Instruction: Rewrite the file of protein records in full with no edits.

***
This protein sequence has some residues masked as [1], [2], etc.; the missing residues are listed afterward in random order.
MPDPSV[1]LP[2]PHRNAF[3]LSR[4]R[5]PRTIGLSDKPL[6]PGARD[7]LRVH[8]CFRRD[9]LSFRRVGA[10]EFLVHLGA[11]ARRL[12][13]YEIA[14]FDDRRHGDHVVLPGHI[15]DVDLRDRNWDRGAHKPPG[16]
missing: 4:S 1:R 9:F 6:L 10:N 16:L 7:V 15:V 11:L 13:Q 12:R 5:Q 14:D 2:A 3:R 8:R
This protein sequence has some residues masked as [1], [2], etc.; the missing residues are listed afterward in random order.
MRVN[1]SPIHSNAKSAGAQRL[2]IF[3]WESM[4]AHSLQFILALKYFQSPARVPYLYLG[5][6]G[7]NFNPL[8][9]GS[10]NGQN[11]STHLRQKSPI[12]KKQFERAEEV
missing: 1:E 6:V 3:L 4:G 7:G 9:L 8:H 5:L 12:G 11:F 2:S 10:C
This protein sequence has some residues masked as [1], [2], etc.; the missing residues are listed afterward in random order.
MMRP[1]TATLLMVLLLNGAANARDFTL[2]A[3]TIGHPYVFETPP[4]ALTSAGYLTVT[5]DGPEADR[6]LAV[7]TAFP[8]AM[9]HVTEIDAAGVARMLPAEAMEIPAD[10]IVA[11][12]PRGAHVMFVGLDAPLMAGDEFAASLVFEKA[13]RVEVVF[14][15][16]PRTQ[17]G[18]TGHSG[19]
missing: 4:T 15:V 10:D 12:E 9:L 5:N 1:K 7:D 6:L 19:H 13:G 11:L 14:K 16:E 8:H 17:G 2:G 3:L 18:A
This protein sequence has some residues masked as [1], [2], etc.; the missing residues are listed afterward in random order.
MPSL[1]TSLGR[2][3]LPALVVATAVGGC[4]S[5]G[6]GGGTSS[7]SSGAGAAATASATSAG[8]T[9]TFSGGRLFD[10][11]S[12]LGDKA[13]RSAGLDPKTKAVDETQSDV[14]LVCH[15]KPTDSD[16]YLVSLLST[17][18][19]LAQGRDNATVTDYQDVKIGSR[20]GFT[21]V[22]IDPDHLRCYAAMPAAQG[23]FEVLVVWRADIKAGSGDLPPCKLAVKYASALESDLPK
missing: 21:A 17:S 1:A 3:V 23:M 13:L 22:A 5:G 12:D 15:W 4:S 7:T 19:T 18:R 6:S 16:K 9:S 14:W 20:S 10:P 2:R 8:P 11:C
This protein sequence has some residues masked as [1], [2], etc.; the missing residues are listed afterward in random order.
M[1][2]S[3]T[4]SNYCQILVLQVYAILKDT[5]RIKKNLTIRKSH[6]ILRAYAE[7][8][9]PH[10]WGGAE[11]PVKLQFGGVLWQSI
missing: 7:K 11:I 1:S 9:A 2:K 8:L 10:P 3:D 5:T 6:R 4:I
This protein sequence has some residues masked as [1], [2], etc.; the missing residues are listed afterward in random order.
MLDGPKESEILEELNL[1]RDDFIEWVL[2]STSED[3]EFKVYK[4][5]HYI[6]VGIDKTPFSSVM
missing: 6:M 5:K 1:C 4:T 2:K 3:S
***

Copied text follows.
This protein sequence has some residues masked as [1], [2], etc.; the missing residues are listed afterward in random order.
MPDPSV[1]LP[2]PHRNAF[3]LSR[4]R[5]PRTIGLSDKPL[6]PGARD[7]LRVH[8]CFRRD[9]LSFRRVGA[10]EFLVHLGA[11]ARRL[12][13]YEIA[14]FDDRRHGDHVVLPGHI[15]DVDLRDRNWDRGAHKPPG[16]
missing: 4:S 1:R 9:F 6:L 10:N 16:L 7:V 15:V 11:L 13:Q 12:R 5:Q 14:D 2:A 3:R 8:R
This protein sequence has some residues masked as [1], [2], etc.; the missing residues are listed afterward in random order.
MRVN[1]SPIHSNAKSAGAQRL[2]IF[3]WESM[4]AHSLQFILALKYFQSPARVPYLYLG[5][6]G[7]NFNPL[8][9]GS[10]NGQN[11]STHLRQKSPI[12]KKQFERAEEV
missing: 1:E 6:V 3:L 4:G 7:G 9:L 8:H 5:L 12:G 11:F 2:S 10:C
This protein sequence has some residues masked as [1], [2], etc.; the missing residues are listed afterward in random order.
MMRP[1]TATLLMVLLLNGAANARDFTL[2]A[3]TIGHPYVFETPP[4]ALTSAGYLTVT[5]DGPEADR[6]LAV[7]TAFP[8]AM[9]HVTEIDAAGVARMLPAEAMEIPAD[10]IVA[11][12]PRGAHVMFVGLDAPLMAGDEFAASLVFEKA[13]RVEVVF[14][15][16]PRTQ[17]G[18]TGHSG[19]
missing: 4:T 15:V 10:D 12:E 9:L 5:N 1:K 7:D 6:L 19:H 13:G 11:L 14:K 16:E 8:H 17:G 2:G 3:L 18:A
This protein sequence has some residues masked as [1], [2], etc.; the missing residues are listed afterward in random order.
MPSL[1]TSLGR[2][3]LPALVVATAVGGC[4]S[5]G[6]GGGTSS[7]SSGAGAAATASATSAG[8]T[9]TFSGGRLFD[10][11]S[12]LGDKA[13]RSAGLDPKTKAVDETQSDV[14]LVCH[15]KPTDSD[16]YLVSLLST[17][18][19]LAQGRDNATVTDYQDVKIGSR[20]GFT[21]V[22]IDPDHLRCYAAMPAAQG[23]FEVLVVWRADIKAGSGDLPPCKLAVKYASALESDLPK
missing: 21:A 17:S 1:A 3:V 23:M 13:L 22:A 5:G 12:D 15:W 4:S 7:T 19:T 18:R 6:S 16:K 9:S 14:W 20:S 10:P 2:R 8:P 11:C
This protein sequence has some residues masked as [1], [2], etc.; the missing residues are listed afterward in random order.
M[1][2]S[3]T[4]SNYCQILVLQVYAILKDT[5]RIKKNLTIRKSH[6]ILRAYAE[7][8][9]PH[10]WGGAE[11]PVKLQFGGVLWQSI
missing: 7:K 11:I 1:S 9:A 2:K 8:L 10:P 3:D 5:T 6:R 4:I
This protein sequence has some residues masked as [1], [2], etc.; the missing residues are listed afterward in random order.
MLDGPKESEILEELNL[1]RDDFIEWVL[2]STSED[3]EFKVYK[4][5]HYI[6]VGIDKTPFSSVM
missing: 6:M 5:K 1:C 4:T 2:K 3:S